ON LISTENING AND EXPRESSION
People need to be listened to. Sounds so simple. But it's not. If it was, it would happen all the time. It doesn't! The conditions of proper listening are pretty hard to come by. It's not simply a case of matching a speaker to a pair of ears. The listening subject must be open, and ready to wait. For how long, who knows? The speaker may have a lot to say. Or very little to say, but take a long time saying it. Real listening requires time. It also requires a postponement of willing. It cannot occur when a listener is imposing his or her own will or values. Nor can it occur when an already-known concept is simply "listened out for." The listener must be prepared to hear things that are completely alien and unfamiliar, things for which he/she has no answer or explanation, no corresponding analogue in his or her own lived experience.
If this openness is missing, not only can real listening not occur, but real expression is pretty hard, too. If a speaker begins a conversation with something like "I'm feeling down," for example, and a listener follows with a habitual response like "you've got nothing to be down about," immediately all the channels opened by such an utterance are closed. The speaker senses the listener's mind is already made up about anything that might follow, and the possibility for really developing the thought is impacted. Of course, it was probably never "feeling down" he/she wanted to talk about. In all likelihood, this was just a stepping stone to something deeper and significantly harder to verbalize. We tend to employ safe, familiar concepts which have a kind of "guaranteed resonance," in order to start tackling the things which are hardest to talk about, and of which we ourselves are often not fully cognizant.
But it is precisely this "safety" which produces the pitfall. Familiar patterns of speech give way to familiar patterns of response. As soon as a recognizable shape or concept appears, "closure" logically follows, and the unformed expression retreats into oblivion. Oblivion means "the state of being forgotten." The more this scenario plays itself out, the less inclined we are to even recognize feelings and concepts that exist beyond these safe, familiar boundaries. If we cannot talk about them, we stop seeing them. In short, a listener's "closure" can very quickly become a speaker's "closure." And although "closure" can be a comforting thing, it is not always helpful, or reached at the right moment.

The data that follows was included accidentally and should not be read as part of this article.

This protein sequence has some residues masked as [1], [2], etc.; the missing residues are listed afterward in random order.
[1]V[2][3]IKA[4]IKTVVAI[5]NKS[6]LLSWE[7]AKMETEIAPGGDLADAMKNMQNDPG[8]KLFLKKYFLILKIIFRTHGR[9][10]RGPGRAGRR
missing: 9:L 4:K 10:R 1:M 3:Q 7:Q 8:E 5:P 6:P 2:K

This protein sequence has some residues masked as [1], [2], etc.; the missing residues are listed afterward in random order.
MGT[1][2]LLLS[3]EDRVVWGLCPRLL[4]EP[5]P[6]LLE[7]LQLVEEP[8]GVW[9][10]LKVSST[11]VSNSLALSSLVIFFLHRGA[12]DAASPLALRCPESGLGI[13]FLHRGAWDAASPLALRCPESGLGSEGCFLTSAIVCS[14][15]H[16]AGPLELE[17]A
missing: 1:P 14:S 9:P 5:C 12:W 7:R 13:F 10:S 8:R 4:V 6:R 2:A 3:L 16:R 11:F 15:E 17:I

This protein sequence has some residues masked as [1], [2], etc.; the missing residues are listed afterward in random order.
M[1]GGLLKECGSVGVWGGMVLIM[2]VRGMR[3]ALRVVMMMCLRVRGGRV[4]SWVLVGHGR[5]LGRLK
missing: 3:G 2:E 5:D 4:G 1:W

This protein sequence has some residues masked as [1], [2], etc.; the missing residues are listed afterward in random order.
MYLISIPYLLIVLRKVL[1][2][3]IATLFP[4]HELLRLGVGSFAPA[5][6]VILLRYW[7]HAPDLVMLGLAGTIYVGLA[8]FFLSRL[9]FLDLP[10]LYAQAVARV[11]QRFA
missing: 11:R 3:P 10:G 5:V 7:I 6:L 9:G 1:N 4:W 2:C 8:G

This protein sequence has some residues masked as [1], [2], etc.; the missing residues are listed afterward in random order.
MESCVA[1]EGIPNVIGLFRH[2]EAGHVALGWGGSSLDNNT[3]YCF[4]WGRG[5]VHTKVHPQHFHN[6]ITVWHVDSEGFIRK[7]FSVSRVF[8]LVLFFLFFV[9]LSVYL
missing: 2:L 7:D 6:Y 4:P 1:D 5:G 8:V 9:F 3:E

It helps to understand that speech is a process. We rarely begin with a perfectly formed concept and then proceed to elucidate it effortlessly. In fact, we rarely have a thought that is simply verbal. Thought involves not only words, but also recollections (both lucid and hazy) of colours, shapes, sounds, moods, feelings, smells, tactile memories, etc., all at once. Translating this complex, multi-faceted experience into mere words is never straightfoward, and is rarely something we can do successfully without a significant number of rehearsals, failed attempts and revisions. This is the process we carry out in real time as we attempt to communicate what we are thinking. This is the process a listener must be aware of.
If I don't know exactly what I'm thinking or feeling or conceptualizing, but instinctively try to express it anyway, of course its first appearance is going be the most conventional, "normal" and recognizable of all its possible appearances; I am attempting to fit it into the logic of language, so of course my first recourse will be familar linguistic conventions. But closure is the last thing I need at this point. Now, more than ever, what I need is the space to develop, expand and revise.
This should not (and need not) be about condemning the listener to sit in silence while the speaker works out the details of his or her personal discovery. It is about a fluid, dynamic and vital process of expression, in which we all might participate as both speakers and listeners.
© Alex Carpenter, 2009